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the spokesperson says queen elizabeth and the family is most delighted. me too. you would think i knew them. i never met them. i'm so excited for them both. >> princess gayle. >> do you have any names? you had some names when it was going to be george. >> rahim. >> a girl shiniqua. i know a shiniqua. >> what do you think the chances are? >> we'll see. speaking of over the top, it was an over-the-top funeral filled with laughter and tears jeff as joan rivers would have wanted. family and friends joined together yesterday in memory of the comedian in new york city. she died last week at the age of 81. actor hugh jackman sang and radio host howard stern gave a eulogy. >> ryan seacrest is another fan of joan's. tomorrow night he'll host
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"fashion rocks." ryan mr. evening, joins us. >> like he needs to make more money. >> you are everywhere. before we talk about you, let's talk about joan for a scored. what stands out most for you? >> they tape the "fashion police" every friday in my building where i broadcast my radio show and she would be out in the hallway having an omelet before they take the show. she'd be going a million mile an hour and she'd be doing her shtick. when i'd be going to the bathroom during a long song she'd say that's such a great shirt. do they make it manyin men's? as melissa said, she wanted to make people laugh. >> stories exactly like that how she was so always on always
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engaged by life. >> well when you would interview her, you knew she had her shtick. you knew you needed to tee her up. every time you tee'd her up she delivered. >> you were made the butt of it. >> everyone was the butt of it including herself. when you tee'd her up, many times i didn't know if i was allowed to laugh or not because the line was there and sometimes it would go across but you really did laugh at everything that she said. >> you're here in new york because "fashion rocks" is back. >> that's right. >> what's the connection between fashion and rock? >> think you know fashion is always inspired by music. i think you look back to great music and great fashion and they're connected in so many ways. the artists of great music and great fashion work together live together hang out together, and so we're going to bring all of that together tomorrow night live for this special with jennifer lopez and pit bull jennifer hudson was there yesterday at rehearseal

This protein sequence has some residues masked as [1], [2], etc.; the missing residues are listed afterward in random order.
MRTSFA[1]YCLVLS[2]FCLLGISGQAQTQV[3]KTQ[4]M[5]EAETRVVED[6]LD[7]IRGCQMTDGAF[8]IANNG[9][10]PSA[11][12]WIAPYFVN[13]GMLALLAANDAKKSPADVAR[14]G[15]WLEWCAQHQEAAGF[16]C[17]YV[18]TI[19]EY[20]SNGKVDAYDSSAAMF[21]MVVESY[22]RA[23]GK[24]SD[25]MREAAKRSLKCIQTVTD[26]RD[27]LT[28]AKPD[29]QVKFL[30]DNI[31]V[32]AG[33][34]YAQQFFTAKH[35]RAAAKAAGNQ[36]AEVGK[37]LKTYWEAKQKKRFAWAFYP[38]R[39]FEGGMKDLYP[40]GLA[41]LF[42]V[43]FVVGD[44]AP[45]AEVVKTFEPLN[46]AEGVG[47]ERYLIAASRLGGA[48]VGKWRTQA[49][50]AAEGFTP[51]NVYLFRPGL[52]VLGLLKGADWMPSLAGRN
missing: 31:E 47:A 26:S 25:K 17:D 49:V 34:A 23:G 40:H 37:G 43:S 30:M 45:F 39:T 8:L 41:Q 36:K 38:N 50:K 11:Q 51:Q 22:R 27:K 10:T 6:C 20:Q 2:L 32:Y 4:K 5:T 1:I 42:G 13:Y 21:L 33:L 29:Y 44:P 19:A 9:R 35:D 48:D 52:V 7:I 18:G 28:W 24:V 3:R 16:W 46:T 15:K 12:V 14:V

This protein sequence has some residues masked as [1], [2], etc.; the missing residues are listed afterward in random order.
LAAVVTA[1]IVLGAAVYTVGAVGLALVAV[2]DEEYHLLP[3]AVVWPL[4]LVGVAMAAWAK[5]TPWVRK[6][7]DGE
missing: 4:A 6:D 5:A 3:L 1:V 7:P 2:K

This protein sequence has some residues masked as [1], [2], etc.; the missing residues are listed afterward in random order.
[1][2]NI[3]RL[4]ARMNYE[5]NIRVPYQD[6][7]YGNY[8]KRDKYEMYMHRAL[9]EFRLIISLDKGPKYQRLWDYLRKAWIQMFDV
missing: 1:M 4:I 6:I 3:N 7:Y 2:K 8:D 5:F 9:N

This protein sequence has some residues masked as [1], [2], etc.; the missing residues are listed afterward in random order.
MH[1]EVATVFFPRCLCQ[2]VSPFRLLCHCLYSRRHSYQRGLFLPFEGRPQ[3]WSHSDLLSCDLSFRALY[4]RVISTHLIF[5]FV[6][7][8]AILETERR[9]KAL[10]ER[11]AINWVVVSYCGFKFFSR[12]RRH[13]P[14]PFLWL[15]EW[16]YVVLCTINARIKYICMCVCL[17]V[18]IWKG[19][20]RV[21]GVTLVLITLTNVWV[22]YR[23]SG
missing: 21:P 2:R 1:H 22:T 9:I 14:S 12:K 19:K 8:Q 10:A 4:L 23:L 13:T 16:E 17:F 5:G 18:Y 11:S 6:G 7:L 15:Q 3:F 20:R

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who's just incredible live. >> miranda lambert. >> yes. miranda is going to be there too. it will be a good night of marrying those two things together. >> look at you, ryan seacrest. are you living the life of your dreams. >> look at her sit back in her chair. >> i feel like putting my feet up and lighting up a cigarette. let's talk about you. you're tonal one working if nbc, abc, fox, all of them very successful. as a little kid, were you somebody daydreaming about doing this? are you living your dream? >> absolutely 100%. not only daydreaming about it. i was making cassette recordings of me as casey kasem. like i was pretending to be casey kasem at 9, 10 11 years old. i was degreeing of someday coming to hollywood and getting a chance to meet him and i eventually did and he -- after getting to getting los angeles he then passed the baton for me to host that show for him. >> after all you've done is there something you want to do?
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to act, to be a leading man, to have your own prime time television show? >> i don't know. i'm taking this leap into the fashion world right now. this is new for me. this is new for me. >> that's big money deal. >> i think that -- i love doing a lot of different things. i'm going to go from here to my broadcasting job immsquare. for me it's the constant state of activity. >> your mom said you said i never want to work as hard as dad does. >> i remember waiting for him to come home from dinner. it would be 7:15. >> you're working harder than he does? >> yes. >> and you're turning 40 this year? >> yes. >> 40's a big milestone. >> what were you worried about, ryan? >> i never -- i never really thought about it. i never thought i'd get there.
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i remember when my dad turn 40d, we put up a sign that said you're over the hill. you seem so hold olde when you're a kid and then you become 40 and you're like we're kids. >> 40 is the new 20. >> yes. aisle subscribe to that. >> i notice that you're dressed. you have a clothing line at macy's. numbers line up? >> it's like gairanimals from sears. >> i'm usually rushed. the numbers match up. >> it's very dapper. charlie, you and ryan have something in common. black labs. you have barkley. he has georgia. >> georgia is 6 mondays old and is potty trained. >> mine is 5. >> what do i have to look forward to?